Grinding skill that determines the identity of an optical element

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An interchangeable lens has several optical elements inside the barrel. They are all widely different from one another in terms of size, concavity vs. convexity, and optical characteristics such as refractive index. One of the key processes for making these optical elements is grinding. The above photograph compares a glass disc (right) that has been roughly shaped by pressing and an optical element (left) that has been ground to the surface curvature specified in the design specifications. They noticeably differ in thickness. In grinding, the minute material inconsistencies near the surface are removed and only the good quality material at the core is kept for the element. This process of grinding the material to a higher level of purity is exactly the same concept of grinding rice down to the “starchy kernel” that is used to brew premium “sake”.

Curve generator

Grinding is done on a machine known as a “curve generator.” It presses a curved diamond wheel diagonally against the optical glass disc. Optical elements can be manufactured to practically any curvature by changing the angle at which the wheel contacts the disc. Both convex and concave optical elements are shaped one at a time to the curvature that yields the specified refractive index. The ground surfaces look a cloudy white like frosted glass, but this process determines the precision of the element’s curvature for the most part or, in other words, grinding determines the identity of the optical element.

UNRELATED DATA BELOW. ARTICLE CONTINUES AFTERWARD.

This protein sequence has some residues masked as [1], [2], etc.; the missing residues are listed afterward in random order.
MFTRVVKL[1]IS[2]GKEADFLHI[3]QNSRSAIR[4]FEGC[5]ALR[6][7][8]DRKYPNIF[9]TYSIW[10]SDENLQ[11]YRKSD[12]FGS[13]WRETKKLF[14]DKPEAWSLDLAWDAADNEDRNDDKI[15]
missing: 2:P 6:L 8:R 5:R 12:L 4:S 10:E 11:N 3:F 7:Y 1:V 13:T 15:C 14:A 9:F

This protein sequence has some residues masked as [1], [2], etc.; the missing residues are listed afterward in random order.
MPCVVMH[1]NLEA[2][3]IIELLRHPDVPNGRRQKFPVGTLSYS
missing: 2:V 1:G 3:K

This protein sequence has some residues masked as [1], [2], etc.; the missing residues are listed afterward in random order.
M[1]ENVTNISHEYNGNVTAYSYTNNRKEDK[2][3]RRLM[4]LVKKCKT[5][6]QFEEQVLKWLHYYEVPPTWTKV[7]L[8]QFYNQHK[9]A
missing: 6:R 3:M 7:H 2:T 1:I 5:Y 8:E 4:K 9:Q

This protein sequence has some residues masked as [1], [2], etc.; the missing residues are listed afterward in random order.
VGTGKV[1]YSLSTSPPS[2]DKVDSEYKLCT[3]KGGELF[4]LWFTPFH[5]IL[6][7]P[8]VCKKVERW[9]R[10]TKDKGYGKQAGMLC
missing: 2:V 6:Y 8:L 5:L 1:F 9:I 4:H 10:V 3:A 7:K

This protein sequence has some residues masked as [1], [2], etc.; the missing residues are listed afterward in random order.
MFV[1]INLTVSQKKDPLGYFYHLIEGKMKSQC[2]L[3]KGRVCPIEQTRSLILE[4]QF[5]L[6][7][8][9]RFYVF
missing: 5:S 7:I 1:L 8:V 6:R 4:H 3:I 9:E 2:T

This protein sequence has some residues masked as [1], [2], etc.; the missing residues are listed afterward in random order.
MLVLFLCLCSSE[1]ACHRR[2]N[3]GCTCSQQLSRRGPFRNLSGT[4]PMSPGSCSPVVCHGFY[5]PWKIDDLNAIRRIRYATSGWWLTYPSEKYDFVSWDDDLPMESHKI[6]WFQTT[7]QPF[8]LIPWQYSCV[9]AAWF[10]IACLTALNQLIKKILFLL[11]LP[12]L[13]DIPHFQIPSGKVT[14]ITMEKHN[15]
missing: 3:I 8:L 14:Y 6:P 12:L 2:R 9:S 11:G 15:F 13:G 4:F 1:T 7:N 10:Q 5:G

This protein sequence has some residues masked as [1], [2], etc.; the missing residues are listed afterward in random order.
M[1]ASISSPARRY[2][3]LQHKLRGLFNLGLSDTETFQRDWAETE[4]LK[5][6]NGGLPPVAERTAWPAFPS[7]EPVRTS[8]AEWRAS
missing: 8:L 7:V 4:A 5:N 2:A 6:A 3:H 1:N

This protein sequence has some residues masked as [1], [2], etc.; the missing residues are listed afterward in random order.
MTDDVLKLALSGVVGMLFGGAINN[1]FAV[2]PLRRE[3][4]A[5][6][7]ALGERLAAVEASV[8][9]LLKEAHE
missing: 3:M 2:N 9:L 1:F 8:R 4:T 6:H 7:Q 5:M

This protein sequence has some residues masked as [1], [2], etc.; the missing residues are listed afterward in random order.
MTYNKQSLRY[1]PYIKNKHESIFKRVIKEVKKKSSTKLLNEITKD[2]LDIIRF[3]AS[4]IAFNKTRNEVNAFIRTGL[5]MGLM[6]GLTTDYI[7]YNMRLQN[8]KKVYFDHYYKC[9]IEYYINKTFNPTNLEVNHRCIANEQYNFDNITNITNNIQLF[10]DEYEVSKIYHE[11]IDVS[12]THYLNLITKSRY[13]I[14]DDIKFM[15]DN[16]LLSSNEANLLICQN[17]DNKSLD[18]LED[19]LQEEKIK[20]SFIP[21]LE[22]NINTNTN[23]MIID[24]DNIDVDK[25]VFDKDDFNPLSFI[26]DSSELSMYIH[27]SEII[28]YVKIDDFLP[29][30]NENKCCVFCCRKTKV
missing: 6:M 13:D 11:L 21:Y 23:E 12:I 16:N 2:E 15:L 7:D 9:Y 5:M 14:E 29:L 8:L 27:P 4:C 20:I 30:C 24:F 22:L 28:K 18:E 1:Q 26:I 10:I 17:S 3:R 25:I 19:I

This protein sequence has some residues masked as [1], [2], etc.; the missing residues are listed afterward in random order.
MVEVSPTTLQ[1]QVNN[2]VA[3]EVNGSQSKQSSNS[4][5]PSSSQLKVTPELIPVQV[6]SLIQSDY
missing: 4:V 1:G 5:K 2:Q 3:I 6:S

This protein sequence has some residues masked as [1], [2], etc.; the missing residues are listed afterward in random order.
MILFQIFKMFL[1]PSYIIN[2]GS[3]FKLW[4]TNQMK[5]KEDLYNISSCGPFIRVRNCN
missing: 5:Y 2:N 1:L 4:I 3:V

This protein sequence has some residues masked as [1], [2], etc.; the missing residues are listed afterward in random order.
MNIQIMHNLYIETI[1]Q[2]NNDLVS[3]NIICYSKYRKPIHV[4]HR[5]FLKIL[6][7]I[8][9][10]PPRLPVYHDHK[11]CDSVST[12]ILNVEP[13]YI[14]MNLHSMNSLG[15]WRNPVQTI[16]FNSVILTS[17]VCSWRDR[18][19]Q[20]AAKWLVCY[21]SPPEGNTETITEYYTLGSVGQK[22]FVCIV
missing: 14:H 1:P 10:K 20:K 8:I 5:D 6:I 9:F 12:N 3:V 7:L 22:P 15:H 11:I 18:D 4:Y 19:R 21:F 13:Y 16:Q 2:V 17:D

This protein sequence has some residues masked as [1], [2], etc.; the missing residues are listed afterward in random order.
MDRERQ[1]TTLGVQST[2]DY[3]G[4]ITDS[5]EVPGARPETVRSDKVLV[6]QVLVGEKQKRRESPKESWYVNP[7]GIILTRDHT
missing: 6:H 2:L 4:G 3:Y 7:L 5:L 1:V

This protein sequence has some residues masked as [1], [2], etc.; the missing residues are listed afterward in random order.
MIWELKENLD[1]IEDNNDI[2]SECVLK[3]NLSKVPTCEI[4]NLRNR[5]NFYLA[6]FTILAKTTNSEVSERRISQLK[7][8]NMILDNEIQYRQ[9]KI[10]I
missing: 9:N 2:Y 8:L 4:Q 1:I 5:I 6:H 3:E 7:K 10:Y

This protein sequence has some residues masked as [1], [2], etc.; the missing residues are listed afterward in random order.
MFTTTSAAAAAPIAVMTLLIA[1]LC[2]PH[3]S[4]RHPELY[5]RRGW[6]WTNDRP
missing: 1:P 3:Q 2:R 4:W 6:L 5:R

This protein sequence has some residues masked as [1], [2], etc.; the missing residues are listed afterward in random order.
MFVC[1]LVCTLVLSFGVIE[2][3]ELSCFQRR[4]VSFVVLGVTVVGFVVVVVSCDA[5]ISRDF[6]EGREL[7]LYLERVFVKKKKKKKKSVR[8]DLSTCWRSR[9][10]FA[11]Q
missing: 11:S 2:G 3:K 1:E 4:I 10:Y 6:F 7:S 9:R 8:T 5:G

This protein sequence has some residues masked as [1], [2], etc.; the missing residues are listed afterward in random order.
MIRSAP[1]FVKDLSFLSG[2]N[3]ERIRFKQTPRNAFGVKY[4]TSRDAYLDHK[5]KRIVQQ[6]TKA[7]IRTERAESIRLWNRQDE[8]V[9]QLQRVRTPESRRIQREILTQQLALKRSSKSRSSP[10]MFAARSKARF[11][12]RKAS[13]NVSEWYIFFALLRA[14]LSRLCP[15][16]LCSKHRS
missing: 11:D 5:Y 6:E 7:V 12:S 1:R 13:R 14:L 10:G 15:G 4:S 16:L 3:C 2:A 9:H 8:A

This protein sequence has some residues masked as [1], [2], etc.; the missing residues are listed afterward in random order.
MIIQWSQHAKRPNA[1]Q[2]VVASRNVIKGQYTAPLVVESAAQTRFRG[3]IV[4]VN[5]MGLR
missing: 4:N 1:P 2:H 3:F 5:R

Measuring curvature with spherometer

Optical element’s curvature is measured with a dial indicator called spherometer that detects the height difference between contour of the disc and its center. It determines how far the curvature deviates from a standard value when the probe that extends from the center of the gauge is aligned with the center of the disc. However, this indicator is not set to a design value. Instead, it is deliberately set to a slightly smaller value in order to prevent over-correction in the following polishing process. You do not want to over-polish the disc when finishing the optical element. The key point of the subsequent process is to polish the element with the minimum necessary load. This “sense of moderation” is a prized skill at Cosina that only comes with experience and technology.